The 606: The Trailhead to a Larger Trend

By Linda Seggelke

After more than a decade of planning, $95 million in funding and one name change, the City of Chicago cut the ribbon recently on the 606, a new elevated park that stretches for nearly three miles on the city’s northwest side. Formerly known as the Bloomingdale Trail, the park makes use of a disused rail line that stretches above Bloomingdale Avenue, connecting Bucktown, Wicker Park, Logan Square and Humboldt Park.

606-1Some work is still underway and when complete, the 606 will be part of a system that includes six ground-level parks, a wheel-friendly event plaza, an observatory and other amenities. “The 606 is a transformative project that has turned an old railroad embankment into a recreational trail and park system on the northwest side, a major investment in green space that will benefit neighborhood residents and people throughout Chicago,” said Mayor Rahm Emanuel.

The Chicago & Pacific Railroad laid tracks down the middle of Bloomingdale Avenue in the 1870s to serve industrial uses on the north side, including bicycle, furniture and candy manufacturers. Concerns over pedestrian casualties in rail rights-of-way led to a City Council ordinance requiring that they be raised. The Bloomingdale line was one of the last to finish this effort, with work finishing in 1915. Incredibly, trains continued service throughout the construction.

Most of the area had been converted to residential by the 1990s, and rail service ceased. In the following decades, the raised rail line became a surreptitious walking trail. Nature had overtaken the ties, gravel and steel and the height of the embankment offered great views of the city skyline.

After years of grass-roots efforts, open space plans and public meetings, the city broke ground in 2013 to give the Bloomingdale Trail official status. Funding came via a mix of federal and local sources, with nearly half of the project costs coming from private donations under the leadership of the Trust for Public Land.

“This innovative and unique trail will not only serve the neighborhoods it touches, but offers the opportunity for other residents and visitors to explore the diverse and culturally rich communities that surround it,” said Michael Kelly, Chicago Park District Superintendent and CEO.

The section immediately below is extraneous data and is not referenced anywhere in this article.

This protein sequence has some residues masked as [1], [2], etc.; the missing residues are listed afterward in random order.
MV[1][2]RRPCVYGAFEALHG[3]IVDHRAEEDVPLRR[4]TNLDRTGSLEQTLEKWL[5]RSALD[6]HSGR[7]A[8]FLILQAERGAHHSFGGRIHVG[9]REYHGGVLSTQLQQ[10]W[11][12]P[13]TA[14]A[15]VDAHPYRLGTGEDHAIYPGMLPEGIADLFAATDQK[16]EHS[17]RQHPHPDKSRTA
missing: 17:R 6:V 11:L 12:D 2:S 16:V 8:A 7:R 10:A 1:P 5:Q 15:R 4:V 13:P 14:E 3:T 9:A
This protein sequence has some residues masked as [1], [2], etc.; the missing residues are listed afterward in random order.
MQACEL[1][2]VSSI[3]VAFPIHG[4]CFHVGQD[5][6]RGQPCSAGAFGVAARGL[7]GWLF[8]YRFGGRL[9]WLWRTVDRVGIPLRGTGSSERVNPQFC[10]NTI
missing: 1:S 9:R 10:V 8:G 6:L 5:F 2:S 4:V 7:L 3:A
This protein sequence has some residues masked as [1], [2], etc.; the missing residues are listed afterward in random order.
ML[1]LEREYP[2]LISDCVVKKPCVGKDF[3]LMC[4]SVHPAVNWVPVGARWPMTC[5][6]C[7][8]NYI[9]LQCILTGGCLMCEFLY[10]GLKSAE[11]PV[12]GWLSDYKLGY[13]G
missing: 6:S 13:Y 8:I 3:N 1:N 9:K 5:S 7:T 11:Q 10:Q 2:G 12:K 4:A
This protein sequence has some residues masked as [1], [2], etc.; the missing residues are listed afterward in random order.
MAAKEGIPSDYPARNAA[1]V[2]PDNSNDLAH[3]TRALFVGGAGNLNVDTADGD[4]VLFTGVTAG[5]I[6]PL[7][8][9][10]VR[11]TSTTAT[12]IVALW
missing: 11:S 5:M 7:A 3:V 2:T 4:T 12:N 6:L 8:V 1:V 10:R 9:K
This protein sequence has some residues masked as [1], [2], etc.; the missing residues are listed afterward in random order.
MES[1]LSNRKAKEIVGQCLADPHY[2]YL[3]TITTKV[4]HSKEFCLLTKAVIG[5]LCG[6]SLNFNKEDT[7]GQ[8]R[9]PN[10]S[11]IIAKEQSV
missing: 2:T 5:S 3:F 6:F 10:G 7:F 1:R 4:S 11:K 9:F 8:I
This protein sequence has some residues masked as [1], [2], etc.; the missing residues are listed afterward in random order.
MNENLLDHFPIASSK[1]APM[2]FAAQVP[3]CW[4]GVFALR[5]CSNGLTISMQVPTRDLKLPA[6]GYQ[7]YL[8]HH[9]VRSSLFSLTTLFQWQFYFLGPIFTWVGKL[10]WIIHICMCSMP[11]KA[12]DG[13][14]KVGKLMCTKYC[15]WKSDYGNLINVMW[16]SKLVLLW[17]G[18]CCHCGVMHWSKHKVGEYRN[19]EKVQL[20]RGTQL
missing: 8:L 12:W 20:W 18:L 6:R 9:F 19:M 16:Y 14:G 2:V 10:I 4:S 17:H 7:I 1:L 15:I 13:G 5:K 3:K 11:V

606-3The 606 is another extension of the Chicago Park District over the past few years, and a great amenity to the more than 80,000 people that live within a ten-minute walk of it. Refurbishing the rail infrastructure not only gives these residents parkland they might not have been otherwise able to obtain, it transformed a piece of city blight into urban amenity. “The legacy of the former Bloomingdale Trail rail line continues today with its reinvention, as a multiple-purpose trail encouraging fitness and recreation,” Kelly said.

The 606 is not without precedent. New York City’s High Line opened in 2009 on Manhattan’s Lower West Side, though expansions continue even this year. It has been a colossal success, spurring development at adjacent properties and drawing roughly five million visitors annually. For comparison, Navy Pier is Chicago’s largest tourist attraction with 8.9 million visits a year. The High Line was itself inspired by the Promenade plantée in Paris, which opened in 1993.

Transforming derelict, elevated railways from urban blight into public open space is a relatively new concept. However, the rails to trails movement has been going strong for decades, just usually at ground level. The Illinois Prairie Path, for example, runs for over 60 miles through Cook, DuPage and Kane Counties—almost entirely on former railroad right-of-way. The Rails to Trails Conservancy estimates that there are over 22,000 miles of converted railroad trails in the U.S.

606-2This latest trend in the rails to trails movement—turning raised rail lines into pedestrian and bike paths—is set to expand in Chicago. Mayor Emanuel submitted an ordinance last September to acquire a 1.7-mile stretch of track embankment from the Norfolk Southern Corporation. The railway runs just north of 59th Street in Englewood, a neighborhood that could greatly benefit from a public infrastructure boost like this.

Like the 606, the Weber Spur Trail is also 2.7 miles long, though any thoughts of its transformation into a city park are only on the drawing table at this point. It is an attractive prospect, however, as the former rail line intermittently runs at and above grade and intersects with many existing rails and parks. “This is a great project that’s going to provide us with some wonderful recreational opportunities for our entire community,” said Ald. Margaret Laurino (39th) at a recent public meeting to gather the community’s input.

It would take years of planning and construction before the Weber Spur, or any other abandoned rail lines, are at the level of the 606. Hopefully the trend continues, however, and Chicago’s miles of unused infrastructure can have a second life as vibrant parkland, unifying residents with the rest of their city.

Photos: John Zacherle

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